In a matter of a few short months, our entire lives have been upended by an enemy we cannot see and are just beginning to understand. A once record-breaking economy hovers on the brink of collapse. We have been driven from our schools and workplaces to seek the shelter of our homes.
And we don’t really know what to expect now or for the future. We don’t really know when this crisis will end or what our world will look like when it does.
But we’re not alone or unarmed in our efforts to know and to conquer our invisible enemy. Today’s big data and artificial intelligence technologies are already proving to be incredibly powerful weapons in our fight against the coronavirus.
Mining for (Data) Gold
One of the most frightening aspects of the novel coronavirus is just that — the fact that it is novel. It’s a pathogen we’ve never seen before. And that means that, at the start of the outbreak, not only did our bodies not have the antibodies to recognize or fight it, but our scientists did not have enough information to prevent or treat it.
Already, though, that has changed dramatically because of big data and, more specifically, because of data mining. Data mining allows enormous quantities of data and massive data sets to be analyzed electronically in order to identify significant patterns and important outliers. When it comes to COVID-19, the mining of big data has already yielded crucial information about how the virus behaves and whom it impacts.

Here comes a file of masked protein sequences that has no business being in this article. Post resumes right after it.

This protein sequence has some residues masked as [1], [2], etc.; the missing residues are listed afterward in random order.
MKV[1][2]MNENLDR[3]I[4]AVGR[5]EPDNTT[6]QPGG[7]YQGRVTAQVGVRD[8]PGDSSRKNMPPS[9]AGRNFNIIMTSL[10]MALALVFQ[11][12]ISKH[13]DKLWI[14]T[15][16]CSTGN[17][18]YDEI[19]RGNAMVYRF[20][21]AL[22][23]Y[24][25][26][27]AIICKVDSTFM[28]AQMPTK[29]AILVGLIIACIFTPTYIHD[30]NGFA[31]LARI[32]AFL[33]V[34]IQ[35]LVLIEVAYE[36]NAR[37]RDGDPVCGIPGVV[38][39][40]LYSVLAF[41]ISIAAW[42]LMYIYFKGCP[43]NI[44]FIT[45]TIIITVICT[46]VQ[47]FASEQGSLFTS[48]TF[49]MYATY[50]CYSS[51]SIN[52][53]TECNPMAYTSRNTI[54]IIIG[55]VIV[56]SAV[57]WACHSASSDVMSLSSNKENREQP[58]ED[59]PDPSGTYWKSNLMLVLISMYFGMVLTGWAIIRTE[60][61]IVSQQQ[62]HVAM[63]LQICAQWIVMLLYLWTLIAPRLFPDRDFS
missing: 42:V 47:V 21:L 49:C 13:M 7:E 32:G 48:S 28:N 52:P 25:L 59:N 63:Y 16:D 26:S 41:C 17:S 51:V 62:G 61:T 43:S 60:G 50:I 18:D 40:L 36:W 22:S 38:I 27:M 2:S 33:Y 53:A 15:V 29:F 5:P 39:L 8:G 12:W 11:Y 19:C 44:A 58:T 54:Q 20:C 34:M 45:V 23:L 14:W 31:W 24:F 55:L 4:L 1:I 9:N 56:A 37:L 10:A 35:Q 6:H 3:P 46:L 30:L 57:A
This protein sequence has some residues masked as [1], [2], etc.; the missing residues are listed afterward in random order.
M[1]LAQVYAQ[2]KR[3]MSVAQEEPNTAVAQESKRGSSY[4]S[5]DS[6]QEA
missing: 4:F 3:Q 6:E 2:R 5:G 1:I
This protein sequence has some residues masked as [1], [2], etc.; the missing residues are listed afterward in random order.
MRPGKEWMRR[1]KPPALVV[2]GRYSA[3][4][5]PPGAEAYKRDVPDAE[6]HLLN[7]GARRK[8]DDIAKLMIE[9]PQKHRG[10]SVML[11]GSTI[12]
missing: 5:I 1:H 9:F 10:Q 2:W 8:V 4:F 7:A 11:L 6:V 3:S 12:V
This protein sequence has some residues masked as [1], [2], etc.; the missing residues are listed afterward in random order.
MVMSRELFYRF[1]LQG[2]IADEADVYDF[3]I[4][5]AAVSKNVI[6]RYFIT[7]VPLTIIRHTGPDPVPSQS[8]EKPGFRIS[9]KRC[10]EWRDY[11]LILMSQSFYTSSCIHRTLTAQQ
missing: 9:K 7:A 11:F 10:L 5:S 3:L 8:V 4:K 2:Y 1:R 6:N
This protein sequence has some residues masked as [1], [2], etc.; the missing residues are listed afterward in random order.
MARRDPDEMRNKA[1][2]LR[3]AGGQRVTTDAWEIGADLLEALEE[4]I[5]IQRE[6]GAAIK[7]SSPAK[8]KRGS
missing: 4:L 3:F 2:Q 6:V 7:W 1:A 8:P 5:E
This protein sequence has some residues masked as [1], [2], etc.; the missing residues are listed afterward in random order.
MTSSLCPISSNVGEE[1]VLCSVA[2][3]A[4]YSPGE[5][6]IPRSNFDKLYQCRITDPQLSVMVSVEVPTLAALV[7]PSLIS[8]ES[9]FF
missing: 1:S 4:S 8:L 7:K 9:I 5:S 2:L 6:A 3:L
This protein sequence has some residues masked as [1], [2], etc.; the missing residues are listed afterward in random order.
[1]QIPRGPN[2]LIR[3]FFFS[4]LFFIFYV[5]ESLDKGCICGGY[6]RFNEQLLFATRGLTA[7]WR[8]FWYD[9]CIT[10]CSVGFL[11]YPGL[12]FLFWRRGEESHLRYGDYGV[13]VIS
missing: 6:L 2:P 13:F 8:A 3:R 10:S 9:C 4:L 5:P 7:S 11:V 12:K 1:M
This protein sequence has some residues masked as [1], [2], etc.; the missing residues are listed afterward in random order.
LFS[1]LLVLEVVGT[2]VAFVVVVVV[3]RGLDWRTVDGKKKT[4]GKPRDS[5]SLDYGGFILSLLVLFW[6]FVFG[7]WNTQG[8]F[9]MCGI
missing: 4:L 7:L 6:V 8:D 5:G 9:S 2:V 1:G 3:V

But it’s not just information about the virus’s properties, behaviors, and vulnerabilities that big data is providing. It’s also helping us keep track of the health — or lack thereof — of the healthcare system itself. That includes monitoring the infrastructure, from its care providers to its supplies to its patients.
Big data allows administrators, healthcare workers, and government officials to assess how the pandemic is spreading, where the hot zones are, and how patients are faring. The information helps researchers and decision-makers to outline current needs and predict future ones.
For instance, the data can track hospital inventories electronically, locate confirmed and suspected cases using anonymized medical records, and apply predictive models to forecast where the next surge may be.
The current crisis in the personal protective equipment (PPE) and ventilator supply chain has been illuminated by big data, for instance, showing which hospital systems are most affected and which are most at risk.
But it also allows decision-makers and government officials to track the progress of current efforts to ramp up production and quickly get the supplies to where they are needed most. Officials can easily monitor how long it takes to produce and ship this life-saving equipment, and in what quantities. They can also remotely monitor existing inventories, both at the supply side and the consumer side, to ensure that supply will be able to meet demand, even amid the surge.
The Power of AI
It’s not just big data that’s giving researchers, healthcare providers, and government officials the pathogen profile they need to defeat the virus. Artificial intelligence is also proving to be indispensable in the fight against COVID-19.